Empire State Building sold for $57.5 million

FOR THE FIRST TIME IN FOUR decades, the same entity will both own the Empire State Building and hold the lease. Long-term leaseholder Empire State Building Associates has struck a deal with owners Donald Trump and the heirs of a Japanese business tycoon to purchase the Manhattan icon for $57.5 million.

Industry experts say the consolidation of owner and lease-holder will increase the building's value because better financing terms can be negotiated and it can be sold more easily.

Empire State Building Associates, controlled by New York property mogul Peter Malkin, holds a lease on the building through 2076. According to a source representing the investment group, the purchase contract has been signed and the deal will close by May 1. The transaction will have no effect upon the existing operating lease, the source said.

The terms of the deal reportedly give Trump and his partners more than $6 million of the sale's proceeds, plus additional expenses.

Empire State Building Associates purchased the 114-year leasehold on the Empire State Building in a 1961 sale-leaseback transaction with Prudential Insurance Co. of America totaling $65 million.

The leasehold on the 70-year-old landmark entitles the owner to collect $1.97 million per year in rent on the entire building. That amount drops to $1.72 million in 2013.

Although the Sept. 11 attacks made the building once again New York's tallest, security issues did not seem to affect Malkin's interest in acquiring the building. He initiated the deal less than a week after the terrorist attacks by asking for investors' approval to bid up to the $57.5 million asking price for the building.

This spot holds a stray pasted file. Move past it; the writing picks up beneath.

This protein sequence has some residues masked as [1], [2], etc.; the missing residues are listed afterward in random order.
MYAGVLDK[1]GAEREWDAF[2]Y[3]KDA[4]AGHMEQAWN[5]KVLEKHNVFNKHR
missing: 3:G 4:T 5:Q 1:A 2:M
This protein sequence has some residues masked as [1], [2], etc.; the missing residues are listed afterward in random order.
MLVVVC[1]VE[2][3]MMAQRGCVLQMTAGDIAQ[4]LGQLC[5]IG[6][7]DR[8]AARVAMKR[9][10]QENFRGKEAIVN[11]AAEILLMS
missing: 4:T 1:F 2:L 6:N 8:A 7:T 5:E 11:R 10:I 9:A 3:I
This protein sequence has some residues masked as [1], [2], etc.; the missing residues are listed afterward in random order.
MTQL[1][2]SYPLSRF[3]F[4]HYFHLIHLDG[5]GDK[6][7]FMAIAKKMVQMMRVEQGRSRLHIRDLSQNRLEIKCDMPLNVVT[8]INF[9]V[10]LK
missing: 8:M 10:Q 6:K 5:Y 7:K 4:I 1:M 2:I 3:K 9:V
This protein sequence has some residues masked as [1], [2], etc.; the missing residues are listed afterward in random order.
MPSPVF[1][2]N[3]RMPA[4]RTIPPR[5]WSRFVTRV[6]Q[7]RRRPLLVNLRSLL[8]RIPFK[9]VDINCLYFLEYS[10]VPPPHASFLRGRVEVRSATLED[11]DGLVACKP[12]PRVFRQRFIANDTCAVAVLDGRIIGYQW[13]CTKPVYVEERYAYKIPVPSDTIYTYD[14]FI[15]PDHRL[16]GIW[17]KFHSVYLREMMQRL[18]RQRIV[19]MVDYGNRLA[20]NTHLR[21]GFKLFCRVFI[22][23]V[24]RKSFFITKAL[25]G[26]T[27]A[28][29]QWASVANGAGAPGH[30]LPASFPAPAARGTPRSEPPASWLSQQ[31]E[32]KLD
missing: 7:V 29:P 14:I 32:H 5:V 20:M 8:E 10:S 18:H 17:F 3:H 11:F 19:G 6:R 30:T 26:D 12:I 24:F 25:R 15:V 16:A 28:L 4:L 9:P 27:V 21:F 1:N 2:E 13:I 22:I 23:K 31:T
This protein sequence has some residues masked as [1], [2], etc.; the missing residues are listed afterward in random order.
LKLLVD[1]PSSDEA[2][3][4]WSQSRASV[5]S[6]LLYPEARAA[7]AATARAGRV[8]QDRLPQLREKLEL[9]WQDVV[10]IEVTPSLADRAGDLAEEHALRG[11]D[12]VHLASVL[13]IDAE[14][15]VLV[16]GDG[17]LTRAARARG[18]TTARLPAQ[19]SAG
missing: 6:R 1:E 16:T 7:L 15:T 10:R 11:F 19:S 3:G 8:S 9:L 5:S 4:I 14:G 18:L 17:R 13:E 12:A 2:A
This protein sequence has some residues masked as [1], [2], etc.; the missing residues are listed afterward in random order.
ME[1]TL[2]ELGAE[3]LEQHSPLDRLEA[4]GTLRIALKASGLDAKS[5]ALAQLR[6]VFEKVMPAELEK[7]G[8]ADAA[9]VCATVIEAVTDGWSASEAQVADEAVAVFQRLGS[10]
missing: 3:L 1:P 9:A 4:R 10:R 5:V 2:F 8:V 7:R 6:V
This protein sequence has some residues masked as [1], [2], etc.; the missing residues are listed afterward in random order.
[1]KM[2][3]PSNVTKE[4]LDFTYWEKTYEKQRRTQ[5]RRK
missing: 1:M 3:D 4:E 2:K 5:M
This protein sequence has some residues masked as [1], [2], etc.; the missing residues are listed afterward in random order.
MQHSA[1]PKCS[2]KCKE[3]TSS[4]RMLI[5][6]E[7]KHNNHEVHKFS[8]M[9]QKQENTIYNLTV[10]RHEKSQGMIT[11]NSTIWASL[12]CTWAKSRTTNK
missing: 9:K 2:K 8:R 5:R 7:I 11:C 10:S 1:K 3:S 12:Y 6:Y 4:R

London Bridge Tower will go up, planners say

A SLEEK NEW SKYSCRAPER is set to be built next to the famous London Bridge now that the planning committee of Southwark Bourough Council has given the London Bridge Tower the go-ahead. Demolition of the current site of the proposed 66-story building — which will be Europe's tallest — is scheduled to begin this month, with construction to conclude in 2006.

Irvine Sellar, owner of London-based Sellar Property Group that proposed the project, was unavailable for comment at press time. However, he told BBC news that he expects the project will fill London's void of quality office space. “More than that, I think London deserves a global landmark of this sort,” he said.

The 900,000 sq. ft. building's original design featured a circular 87-story tower, but it was later replaced by a “shard of glass” design by architect Renzo Piano. “The shape of the tower is generous at the bottom and narrow at the top, disappearing into the air like a 16th-century pinnacle or the mast top of a very tall ship,” Piano said in a statement.

Financial services firm PriceWaterhouseCoopers will occupy most of the office space in the building's lower half, while the upper half will be devoted to hotel and multifamily space.